Securing Remote Desktop
Remote desktop access has made a significant rise in use in recent months, partially thanks to the spread of the Covid-19 virus. Once there was a time when most companies said they couldn’t work from home for x, y and z reasons, to be later forced to work from home to safeguard staff.
Due to the quick turnaround of ensuring that staff can work from home, it’s no wonder that certain security configurations were missed, whether this is due to lack of experience or simply it was a rush job and would be fixed later remains to be seen. By far the biggest way of allowing people to gain access to their office environment is through Virtual Private Networks (VPNs) and Remote Desktop Protocol (RDP).
When performing passive scanning of systems around the world using Shodan, you can see the vast amount of machines that have RDP open to the internet, this configuration oversight can allow anyone with an internet connection and a little bit of knowhow to view information about the business (such as domain name, users and even machine names), to allowing people to brute force login attempts.
There have been several posts and articles from many information security professionals over the weeks, months and years stating that this is a problem, however people don’t appear to be learning the lessons. So, what can we do about it? Why does this way of connecting to office machines cause an issue? This article hopefully will answer these questions and help you protect yourself from any type of threats.
RDP is primarily used by the Microsoft Windows Operating System, so therefore anyone who looks to connect to any of these “exposed” RDP sessions has a change to gain a foothold within the business. The last few years has shown the weaknesses within the RDP protocol and several security vulnerabilities have been released with known exploits. These exploits are easy to perform and can allow a malicious attacker access to not only the machine being targeted, but any other machine within the network, once access has been gained.
Simply performing a quick search on the internet for “RDP CVE” will highlight several security bulletins from Microsoft and other leading security websites. Taking one finding as an example, CVE-2019-1181, this vulnerability discusses that there are many remote execution paths once a machine has been successfully exploited. This means that the attacker can establish a session from their attaching machine and the target machine, allowing full access and allowing the possibility for implanting malware into the environment to establish a permanent connection. The thought of this is frightening.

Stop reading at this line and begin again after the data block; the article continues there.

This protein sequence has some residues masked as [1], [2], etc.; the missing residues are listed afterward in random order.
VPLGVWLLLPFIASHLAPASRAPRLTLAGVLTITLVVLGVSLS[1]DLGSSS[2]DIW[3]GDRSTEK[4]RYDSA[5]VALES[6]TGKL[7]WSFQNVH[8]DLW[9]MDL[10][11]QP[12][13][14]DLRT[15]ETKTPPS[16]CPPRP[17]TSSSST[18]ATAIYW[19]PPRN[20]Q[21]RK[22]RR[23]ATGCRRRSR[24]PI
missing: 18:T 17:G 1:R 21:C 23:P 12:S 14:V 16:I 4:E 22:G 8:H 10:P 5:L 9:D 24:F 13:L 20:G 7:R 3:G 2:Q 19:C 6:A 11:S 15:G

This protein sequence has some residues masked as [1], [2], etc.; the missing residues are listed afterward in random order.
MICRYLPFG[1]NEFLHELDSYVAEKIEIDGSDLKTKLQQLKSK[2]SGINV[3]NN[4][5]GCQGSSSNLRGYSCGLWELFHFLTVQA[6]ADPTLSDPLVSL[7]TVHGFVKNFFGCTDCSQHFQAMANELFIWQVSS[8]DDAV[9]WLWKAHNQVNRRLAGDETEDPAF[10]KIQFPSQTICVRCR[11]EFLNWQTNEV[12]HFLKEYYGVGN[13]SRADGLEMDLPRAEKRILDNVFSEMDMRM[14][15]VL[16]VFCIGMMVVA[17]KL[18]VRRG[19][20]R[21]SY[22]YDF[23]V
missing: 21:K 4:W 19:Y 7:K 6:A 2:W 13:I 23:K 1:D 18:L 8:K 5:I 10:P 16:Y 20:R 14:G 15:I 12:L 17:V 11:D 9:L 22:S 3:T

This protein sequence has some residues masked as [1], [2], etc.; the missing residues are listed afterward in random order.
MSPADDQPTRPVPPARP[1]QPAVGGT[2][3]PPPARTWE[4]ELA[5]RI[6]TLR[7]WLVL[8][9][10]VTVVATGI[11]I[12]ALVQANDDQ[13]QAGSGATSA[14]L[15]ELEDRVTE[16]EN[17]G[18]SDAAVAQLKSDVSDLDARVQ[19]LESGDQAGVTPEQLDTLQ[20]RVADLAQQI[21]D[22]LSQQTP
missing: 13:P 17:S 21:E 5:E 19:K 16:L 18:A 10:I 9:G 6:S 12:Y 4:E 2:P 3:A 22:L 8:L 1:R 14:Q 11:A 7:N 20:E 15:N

Making remote access secure
Making remote desktop access secure isn’t hard or shouldn’t be. There are several steps that can be implemented to ensure that your business and the method of connection is kept secure from unwanted visitors.
The first layer of security is to implement and utilise Virtual Private Networks (VPNs), these allow you to run some software and establish a network connection to your business thereby allowing you full access to your business network and work as normal. Once established you can then open a RDP connection to the internal name/IP address as normal.
Blocking port tcp/3389 at the firewall, so that people cannot gain access or establish a connection, this should be one of the first things you do on a firewall, ensuring that you only allow the ports you absolutely need to work and block everything else.
Ensuring that you implement Network Layer Authentication (NLA) on your RDP connection, will also help increase the layer of security on the connection. By implementing NLA, you are performing an authentication request before you attempt to establish a connection, thereby limiting the amount of information which is and can be exposed.
I’ve had people say that they’ve changed the port that RDP runs on, from the standard 3389 to something else, this doesn’t help the matter and only takes a few seconds to find which port it is running on.
Perform regular patching and updates on all machines, this should be a standard action within the business, but I see this way too many times, where no one has updated their systems in months or even years.
In summary, make sure that you don’t allow port tcp/3389 exposed on your firewall, use a VPN to access any business operations and ensure you patch.